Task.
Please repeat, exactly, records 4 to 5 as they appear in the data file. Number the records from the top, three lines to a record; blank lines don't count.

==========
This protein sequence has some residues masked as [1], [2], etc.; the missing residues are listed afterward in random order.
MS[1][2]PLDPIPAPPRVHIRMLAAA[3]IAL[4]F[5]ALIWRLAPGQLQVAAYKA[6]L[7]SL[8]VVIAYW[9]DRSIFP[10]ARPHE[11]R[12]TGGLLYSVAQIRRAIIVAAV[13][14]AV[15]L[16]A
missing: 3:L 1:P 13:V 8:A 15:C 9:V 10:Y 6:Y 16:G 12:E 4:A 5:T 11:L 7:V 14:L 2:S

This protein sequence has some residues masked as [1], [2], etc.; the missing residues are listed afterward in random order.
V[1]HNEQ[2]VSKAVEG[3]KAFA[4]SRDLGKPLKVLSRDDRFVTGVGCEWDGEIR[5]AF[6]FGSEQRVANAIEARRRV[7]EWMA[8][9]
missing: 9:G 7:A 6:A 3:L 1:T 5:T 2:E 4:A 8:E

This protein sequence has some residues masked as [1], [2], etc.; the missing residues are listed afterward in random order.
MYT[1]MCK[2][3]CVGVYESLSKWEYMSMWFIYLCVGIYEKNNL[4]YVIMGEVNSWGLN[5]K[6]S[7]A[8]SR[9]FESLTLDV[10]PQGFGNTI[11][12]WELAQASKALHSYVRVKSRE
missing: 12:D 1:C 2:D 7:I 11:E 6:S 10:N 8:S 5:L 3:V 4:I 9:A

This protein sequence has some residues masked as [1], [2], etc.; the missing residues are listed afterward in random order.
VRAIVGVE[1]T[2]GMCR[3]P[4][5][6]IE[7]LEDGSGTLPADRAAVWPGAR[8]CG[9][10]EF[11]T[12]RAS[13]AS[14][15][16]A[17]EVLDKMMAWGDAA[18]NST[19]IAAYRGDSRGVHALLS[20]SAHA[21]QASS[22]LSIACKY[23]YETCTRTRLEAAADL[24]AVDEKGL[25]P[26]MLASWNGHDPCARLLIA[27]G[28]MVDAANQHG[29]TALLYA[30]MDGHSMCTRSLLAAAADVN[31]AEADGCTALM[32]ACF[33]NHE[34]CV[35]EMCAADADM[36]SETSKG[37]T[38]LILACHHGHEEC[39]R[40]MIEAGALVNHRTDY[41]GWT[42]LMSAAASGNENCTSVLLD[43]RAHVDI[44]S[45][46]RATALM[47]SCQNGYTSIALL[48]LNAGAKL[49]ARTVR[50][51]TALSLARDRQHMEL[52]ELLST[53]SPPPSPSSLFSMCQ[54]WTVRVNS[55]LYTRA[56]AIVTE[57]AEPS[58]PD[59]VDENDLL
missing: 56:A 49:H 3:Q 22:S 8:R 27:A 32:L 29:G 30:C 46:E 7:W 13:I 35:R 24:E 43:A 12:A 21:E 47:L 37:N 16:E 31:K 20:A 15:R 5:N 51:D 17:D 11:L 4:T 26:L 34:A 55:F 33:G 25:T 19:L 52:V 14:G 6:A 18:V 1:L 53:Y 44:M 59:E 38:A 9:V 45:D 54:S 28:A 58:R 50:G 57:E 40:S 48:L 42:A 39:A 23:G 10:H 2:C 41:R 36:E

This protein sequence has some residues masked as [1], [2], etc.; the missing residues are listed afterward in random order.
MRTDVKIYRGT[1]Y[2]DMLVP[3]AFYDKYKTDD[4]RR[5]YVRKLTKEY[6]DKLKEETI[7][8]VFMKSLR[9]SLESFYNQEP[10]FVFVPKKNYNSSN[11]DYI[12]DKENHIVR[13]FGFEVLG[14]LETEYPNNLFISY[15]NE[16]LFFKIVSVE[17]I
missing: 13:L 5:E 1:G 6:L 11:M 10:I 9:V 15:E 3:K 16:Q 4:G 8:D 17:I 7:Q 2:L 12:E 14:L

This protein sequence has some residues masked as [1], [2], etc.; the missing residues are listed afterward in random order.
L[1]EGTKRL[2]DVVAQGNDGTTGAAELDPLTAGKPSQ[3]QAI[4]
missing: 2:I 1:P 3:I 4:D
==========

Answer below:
This protein sequence has some residues masked as [1], [2], etc.; the missing residues are listed afterward in random order.
VRAIVGVE[1]T[2]GMCR[3]P[4][5][6]IE[7]LEDGSGTLPADRAAVWPGAR[8]CG[9][10]EF[11]T[12]RAS[13]AS[14][15][16]A[17]EVLDKMMAWGDAA[18]NST[19]IAAYRGDSRGVHALLS[20]SAHA[21]QASS[22]LSIACKY[23]YETCTRTRLEAAADL[24]AVDEKGL[25]P[26]MLASWNGHDPCARLLIA[27]G[28]MVDAANQHG[29]TALLYA[30]MDGHSMCTRSLLAAAADVN[31]AEADGCTALM[32]ACF[33]NHE[34]CV[35]EMCAADADM[36]SETSKG[37]T[38]LILACHHGHEEC[39]R[40]MIEAGALVNHRTDY[41]GWT[42]LMSAAASGNENCTSVLLD[43]RAHVDI[44]S[45][46]RATALM[47]SCQNGYTSIALL[48]LNAGAKL[49]ARTVR[50][51]TALSLARDRQHMEL[52]ELLST[53]SPPPSPSSLFSMCQ[54]WTVRVNS[55]LYTRA[56]AIVTE[57]AEPS[58]PD[59]VDENDLL
missing: 56:A 49:H 3:Q 22:S 8:R 27:A 32:L 29:G 30:C 46:E 7:W 13:I 35:R 24:E 43:A 12:A 21:E 47:L 37:N 16:E 31:K 20:A 15:R 5:N 51:D 17:D 11:L 4:T 26:L 34:A 55:F 33:G 25:T 19:L 52:V 14:G 6:A 18:V 1:L 53:Y 44:M 59:E 38:A 9:V 45:D 54:S 28:A 58:R 50:G 57:E 40:S 48:L 42:A 39:A 23:G 10:H 2:C 41:R 36:E

This protein sequence has some residues masked as [1], [2], etc.; the missing residues are listed afterward in random order.
MRTDVKIYRGT[1]Y[2]DMLVP[3]AFYDKYKTDD[4]RR[5]YVRKLTKEY[6]DKLKEETI[7][8]VFMKSLR[9]SLESFYNQEP[10]FVFVPKKNYNSSN[11]DYI[12]DKENHIVR[13]FGFEVLG[14]LETEYPNNLFISY[15]NE[16]LFFKIVSVE[17]I
missing: 13:L 5:E 1:G 6:L 11:M 10:I 9:V 15:E 3:K 16:Q 4:G 8:D 17:I 7:Q 2:L 12:E 14:L